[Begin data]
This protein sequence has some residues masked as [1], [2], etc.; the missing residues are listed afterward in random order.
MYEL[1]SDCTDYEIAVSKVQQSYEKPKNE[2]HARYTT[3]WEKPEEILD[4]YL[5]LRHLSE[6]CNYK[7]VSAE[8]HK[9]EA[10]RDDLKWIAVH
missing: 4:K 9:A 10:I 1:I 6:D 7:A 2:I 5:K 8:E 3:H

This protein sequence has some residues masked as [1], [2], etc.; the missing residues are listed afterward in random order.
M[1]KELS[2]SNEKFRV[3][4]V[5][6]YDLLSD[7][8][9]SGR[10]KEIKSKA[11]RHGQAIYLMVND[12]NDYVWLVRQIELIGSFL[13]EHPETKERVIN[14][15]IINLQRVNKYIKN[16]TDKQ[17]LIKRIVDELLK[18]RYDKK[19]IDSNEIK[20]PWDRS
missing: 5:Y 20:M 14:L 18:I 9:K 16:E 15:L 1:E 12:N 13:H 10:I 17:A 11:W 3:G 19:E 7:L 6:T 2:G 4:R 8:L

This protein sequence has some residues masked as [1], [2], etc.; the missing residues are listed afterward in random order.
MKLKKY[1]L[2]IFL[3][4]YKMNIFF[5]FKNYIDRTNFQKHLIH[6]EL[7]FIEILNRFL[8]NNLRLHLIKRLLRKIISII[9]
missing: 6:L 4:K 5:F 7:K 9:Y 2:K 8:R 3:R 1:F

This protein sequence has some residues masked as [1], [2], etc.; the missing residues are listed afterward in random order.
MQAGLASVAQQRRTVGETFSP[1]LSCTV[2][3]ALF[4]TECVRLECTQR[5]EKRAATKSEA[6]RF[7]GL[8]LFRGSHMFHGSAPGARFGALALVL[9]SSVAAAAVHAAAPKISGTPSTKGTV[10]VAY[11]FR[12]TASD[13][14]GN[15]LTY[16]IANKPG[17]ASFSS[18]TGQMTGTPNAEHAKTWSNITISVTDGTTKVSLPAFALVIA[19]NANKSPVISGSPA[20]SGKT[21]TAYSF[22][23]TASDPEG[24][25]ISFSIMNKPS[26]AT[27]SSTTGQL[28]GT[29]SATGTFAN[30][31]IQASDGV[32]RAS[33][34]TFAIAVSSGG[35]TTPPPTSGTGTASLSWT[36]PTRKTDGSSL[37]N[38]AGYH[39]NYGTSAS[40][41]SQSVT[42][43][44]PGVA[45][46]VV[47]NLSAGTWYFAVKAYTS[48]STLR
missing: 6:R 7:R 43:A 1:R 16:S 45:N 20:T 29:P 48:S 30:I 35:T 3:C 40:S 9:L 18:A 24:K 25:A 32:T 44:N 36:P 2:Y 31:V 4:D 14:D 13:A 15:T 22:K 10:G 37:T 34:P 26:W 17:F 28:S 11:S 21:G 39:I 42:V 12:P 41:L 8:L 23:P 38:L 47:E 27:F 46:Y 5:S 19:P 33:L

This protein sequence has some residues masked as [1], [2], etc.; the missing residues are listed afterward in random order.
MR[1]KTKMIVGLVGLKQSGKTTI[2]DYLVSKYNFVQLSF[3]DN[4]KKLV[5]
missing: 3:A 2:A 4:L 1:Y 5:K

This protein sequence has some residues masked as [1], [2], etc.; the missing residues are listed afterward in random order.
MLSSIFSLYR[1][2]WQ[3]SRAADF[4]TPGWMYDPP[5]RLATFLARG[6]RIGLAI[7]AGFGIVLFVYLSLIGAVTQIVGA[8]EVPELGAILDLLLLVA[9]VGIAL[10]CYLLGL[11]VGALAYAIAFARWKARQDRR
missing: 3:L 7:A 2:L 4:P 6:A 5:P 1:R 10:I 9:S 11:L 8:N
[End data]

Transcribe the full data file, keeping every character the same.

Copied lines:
This protein sequence has some residues masked as [1], [2], etc.; the missing residues are listed afterward in random order.
MYEL[1]SDCTDYEIAVSKVQQSYEKPKNE[2]HARYTT[3]WEKPEEILD[4]YL[5]LRHLSE[6]CNYK[7]VSAE[8]HK[9]EA[10]RDDLKWIAVH
missing: 4:K 9:A 10:I 1:I 6:D 7:A 2:I 5:K 8:E 3:H

This protein sequence has some residues masked as [1], [2], etc.; the missing residues are listed afterward in random order.
M[1]KELS[2]SNEKFRV[3][4]V[5][6]YDLLSD[7][8][9]SGR[10]KEIKSKA[11]RHGQAIYLMVND[12]NDYVWLVRQIELIGSFL[13]EHPETKERVIN[14][15]IINLQRVNKYIKN[16]TDKQ[17]LIKRIVDELLK[18]RYDKK[19]IDSNEIK[20]PWDRS
missing: 5:Y 20:M 14:L 18:I 9:K 16:E 15:L 1:E 12:N 13:H 10:I 17:A 11:W 3:G 19:E 7:L 6:T 2:G 4:R 8:L

This protein sequence has some residues masked as [1], [2], etc.; the missing residues are listed afterward in random order.
MKLKKY[1]L[2]IFL[3][4]YKMNIFF[5]FKNYIDRTNFQKHLIH[6]EL[7]FIEILNRFL[8]NNLRLHLIKRLLRKIISII[9]
missing: 6:L 4:K 5:F 7:K 9:Y 2:K 8:R 3:R 1:F

This protein sequence has some residues masked as [1], [2], etc.; the missing residues are listed afterward in random order.
MQAGLASVAQQRRTVGETFSP[1]LSCTV[2][3]ALF[4]TECVRLECTQR[5]EKRAATKSEA[6]RF[7]GL[8]LFRGSHMFHGSAPGARFGALALVL[9]SSVAAAAVHAAAPKISGTPSTKGTV[10]VAY[11]FR[12]TASD[13][14]GN[15]LTY[16]IANKPG[17]ASFSS[18]TGQMTGTPNAEHAKTWSNITISVTDGTTKVSLPAFALVIA[19]NANKSPVISGSPA[20]SGKT[21]TAYSF[22][23]TASDPEG[24][25]ISFSIMNKPS[26]AT[27]SSTTGQL[28]GT[29]SATGTFAN[30][31]IQASDGV[32]RAS[33][34]TFAIAVSSGG[35]TTPPPTSGTGTASLSWT[36]PTRKTDGSSL[37]N[38]AGYH[39]NYGTSAS[40][41]SQSVT[42][43][44]PGVA[45][46]VV[47]NLSAGTWYFAVKAYTS[48]STLR
missing: 6:R 7:R 43:A 1:R 16:S 45:N 20:T 29:P 48:S 30:I 35:T 3:C 40:S 9:L 18:A 24:K 25:A 32:T 44:N 36:P 2:Y 31:V 4:D 14:D 13:A 15:T 22:K 10:G 37:T 34:P 26:W 17:F 28:S 11:S 21:G 39:I 42:V 12:P 41:L 8:L 23:P 38:L 47:E 27:F 46:Y 5:S 19:P 33:L

This protein sequence has some residues masked as [1], [2], etc.; the missing residues are listed afterward in random order.
MR[1]KTKMIVGLVGLKQSGKTTI[2]DYLVSKYNFVQLSF[3]DN[4]KKLV[5]
missing: 3:A 2:A 4:L 1:Y 5:K

This protein sequence has some residues masked as [1], [2], etc.; the missing residues are listed afterward in random order.
MLSSIFSLYR[1][2]WQ[3]SRAADF[4]TPGWMYDPP[5]RLATFLARG[6]RIGLAI[7]AGFGIVLFVYLSLIGAVTQIVGA[8]EVPELGAILDLLLLVA[9]VGIAL[10]CYLLGL[11]VGALAYAIAFARWKARQDRR
missing: 3:L 7:A 2:L 4:P 6:A 5:P 1:R 10:I 9:S 11:L 8:N